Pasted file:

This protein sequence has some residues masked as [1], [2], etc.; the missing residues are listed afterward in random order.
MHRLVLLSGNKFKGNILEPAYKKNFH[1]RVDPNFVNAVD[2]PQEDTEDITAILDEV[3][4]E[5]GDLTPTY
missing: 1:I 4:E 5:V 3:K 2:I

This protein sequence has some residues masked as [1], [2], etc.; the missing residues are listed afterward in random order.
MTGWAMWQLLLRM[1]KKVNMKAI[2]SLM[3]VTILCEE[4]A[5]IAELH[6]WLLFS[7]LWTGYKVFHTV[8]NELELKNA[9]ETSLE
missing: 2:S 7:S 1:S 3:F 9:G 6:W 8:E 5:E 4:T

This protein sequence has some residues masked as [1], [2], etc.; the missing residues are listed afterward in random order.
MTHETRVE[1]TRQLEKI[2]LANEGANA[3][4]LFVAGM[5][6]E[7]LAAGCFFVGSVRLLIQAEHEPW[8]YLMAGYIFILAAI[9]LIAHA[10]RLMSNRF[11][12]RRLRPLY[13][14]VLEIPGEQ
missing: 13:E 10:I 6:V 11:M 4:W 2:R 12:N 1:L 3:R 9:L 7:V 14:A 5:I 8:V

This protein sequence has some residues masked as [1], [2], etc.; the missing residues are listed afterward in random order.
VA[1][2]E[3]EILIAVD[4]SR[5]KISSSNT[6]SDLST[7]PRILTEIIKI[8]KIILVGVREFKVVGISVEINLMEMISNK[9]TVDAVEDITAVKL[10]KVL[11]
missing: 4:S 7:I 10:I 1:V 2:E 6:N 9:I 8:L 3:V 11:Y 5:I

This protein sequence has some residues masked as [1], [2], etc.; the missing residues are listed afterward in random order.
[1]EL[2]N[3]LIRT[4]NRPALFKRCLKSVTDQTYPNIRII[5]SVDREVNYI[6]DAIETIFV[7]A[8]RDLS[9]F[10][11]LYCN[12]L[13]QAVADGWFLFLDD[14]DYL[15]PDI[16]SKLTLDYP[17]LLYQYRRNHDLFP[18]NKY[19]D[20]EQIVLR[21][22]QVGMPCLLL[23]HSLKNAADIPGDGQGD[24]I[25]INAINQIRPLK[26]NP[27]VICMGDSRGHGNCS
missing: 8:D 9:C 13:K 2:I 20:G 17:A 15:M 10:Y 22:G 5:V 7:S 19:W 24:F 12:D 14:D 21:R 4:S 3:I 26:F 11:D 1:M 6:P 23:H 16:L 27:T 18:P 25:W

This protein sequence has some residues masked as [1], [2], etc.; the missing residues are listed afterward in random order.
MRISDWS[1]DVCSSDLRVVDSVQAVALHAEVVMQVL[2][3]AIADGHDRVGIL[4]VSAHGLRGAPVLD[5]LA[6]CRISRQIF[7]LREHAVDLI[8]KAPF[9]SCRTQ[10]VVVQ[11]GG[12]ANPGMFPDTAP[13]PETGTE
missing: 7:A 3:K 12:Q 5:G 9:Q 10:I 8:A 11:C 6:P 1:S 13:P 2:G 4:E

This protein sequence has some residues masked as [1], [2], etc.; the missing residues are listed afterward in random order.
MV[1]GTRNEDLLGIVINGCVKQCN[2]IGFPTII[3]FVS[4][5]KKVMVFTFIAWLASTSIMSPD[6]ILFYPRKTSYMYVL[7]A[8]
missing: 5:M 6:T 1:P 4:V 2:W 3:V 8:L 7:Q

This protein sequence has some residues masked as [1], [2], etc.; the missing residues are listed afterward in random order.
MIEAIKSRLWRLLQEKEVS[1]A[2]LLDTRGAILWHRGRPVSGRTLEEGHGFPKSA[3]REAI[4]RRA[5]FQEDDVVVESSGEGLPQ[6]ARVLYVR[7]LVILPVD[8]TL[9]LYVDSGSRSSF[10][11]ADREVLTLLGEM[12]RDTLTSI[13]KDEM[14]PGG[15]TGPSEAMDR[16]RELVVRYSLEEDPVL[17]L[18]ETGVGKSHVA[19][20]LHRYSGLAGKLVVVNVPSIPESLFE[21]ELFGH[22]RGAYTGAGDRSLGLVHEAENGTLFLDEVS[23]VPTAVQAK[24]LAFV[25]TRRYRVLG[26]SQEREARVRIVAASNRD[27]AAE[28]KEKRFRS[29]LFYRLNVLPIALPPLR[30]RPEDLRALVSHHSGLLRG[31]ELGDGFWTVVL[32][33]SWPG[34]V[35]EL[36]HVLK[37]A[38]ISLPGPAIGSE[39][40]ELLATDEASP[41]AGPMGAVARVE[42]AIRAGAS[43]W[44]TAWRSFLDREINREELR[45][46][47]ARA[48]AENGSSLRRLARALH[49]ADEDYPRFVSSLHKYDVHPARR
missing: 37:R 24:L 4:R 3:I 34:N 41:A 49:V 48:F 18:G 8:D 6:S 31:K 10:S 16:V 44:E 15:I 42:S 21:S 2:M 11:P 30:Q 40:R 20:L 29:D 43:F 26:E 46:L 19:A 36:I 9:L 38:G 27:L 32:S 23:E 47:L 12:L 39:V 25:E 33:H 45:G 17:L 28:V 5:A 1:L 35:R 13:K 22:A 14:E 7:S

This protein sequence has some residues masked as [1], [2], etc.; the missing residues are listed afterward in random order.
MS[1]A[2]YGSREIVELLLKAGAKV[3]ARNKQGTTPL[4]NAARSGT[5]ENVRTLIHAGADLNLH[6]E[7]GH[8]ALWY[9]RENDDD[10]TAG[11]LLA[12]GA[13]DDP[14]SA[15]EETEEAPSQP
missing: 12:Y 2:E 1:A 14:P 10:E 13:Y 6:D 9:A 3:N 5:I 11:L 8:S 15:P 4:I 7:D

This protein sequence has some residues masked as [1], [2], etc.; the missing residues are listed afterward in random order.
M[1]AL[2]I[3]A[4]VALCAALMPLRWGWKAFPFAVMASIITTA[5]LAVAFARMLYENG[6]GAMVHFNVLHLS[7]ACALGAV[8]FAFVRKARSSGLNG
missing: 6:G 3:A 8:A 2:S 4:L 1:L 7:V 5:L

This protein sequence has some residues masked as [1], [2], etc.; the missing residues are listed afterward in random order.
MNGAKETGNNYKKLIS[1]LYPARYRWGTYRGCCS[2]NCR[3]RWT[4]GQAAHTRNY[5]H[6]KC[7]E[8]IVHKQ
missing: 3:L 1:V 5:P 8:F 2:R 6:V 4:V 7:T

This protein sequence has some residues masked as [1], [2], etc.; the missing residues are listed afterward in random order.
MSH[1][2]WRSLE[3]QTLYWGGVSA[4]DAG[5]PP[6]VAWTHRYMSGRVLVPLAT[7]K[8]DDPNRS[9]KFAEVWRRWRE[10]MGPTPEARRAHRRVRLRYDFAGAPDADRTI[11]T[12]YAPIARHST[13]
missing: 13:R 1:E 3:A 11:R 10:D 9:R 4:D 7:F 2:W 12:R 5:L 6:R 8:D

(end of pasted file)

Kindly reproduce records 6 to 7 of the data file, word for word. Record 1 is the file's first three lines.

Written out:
This protein sequence has some residues masked as [1], [2], etc.; the missing residues are listed afterward in random order.
MRISDWS[1]DVCSSDLRVVDSVQAVALHAEVVMQVL[2][3]AIADGHDRVGIL[4]VSAHGLRGAPVLD[5]LA[6]CRISRQIF[7]LREHAVDLI[8]KAPF[9]SCRTQ[10]VVVQ[11]GG[12]ANPGMFPDTAP[13]PETGTE
missing: 7:A 3:K 12:Q 5:G 9:Q 10:I 8:A 11:C 6:P 1:S 13:P 2:G 4:E

This protein sequence has some residues masked as [1], [2], etc.; the missing residues are listed afterward in random order.
MV[1]GTRNEDLLGIVINGCVKQCN[2]IGFPTII[3]FVS[4][5]KKVMVFTFIAWLASTSIMSPD[6]ILFYPRKTSYMYVL[7]A[8]
missing: 5:M 6:T 1:P 4:V 2:W 3:V 8:L 7:Q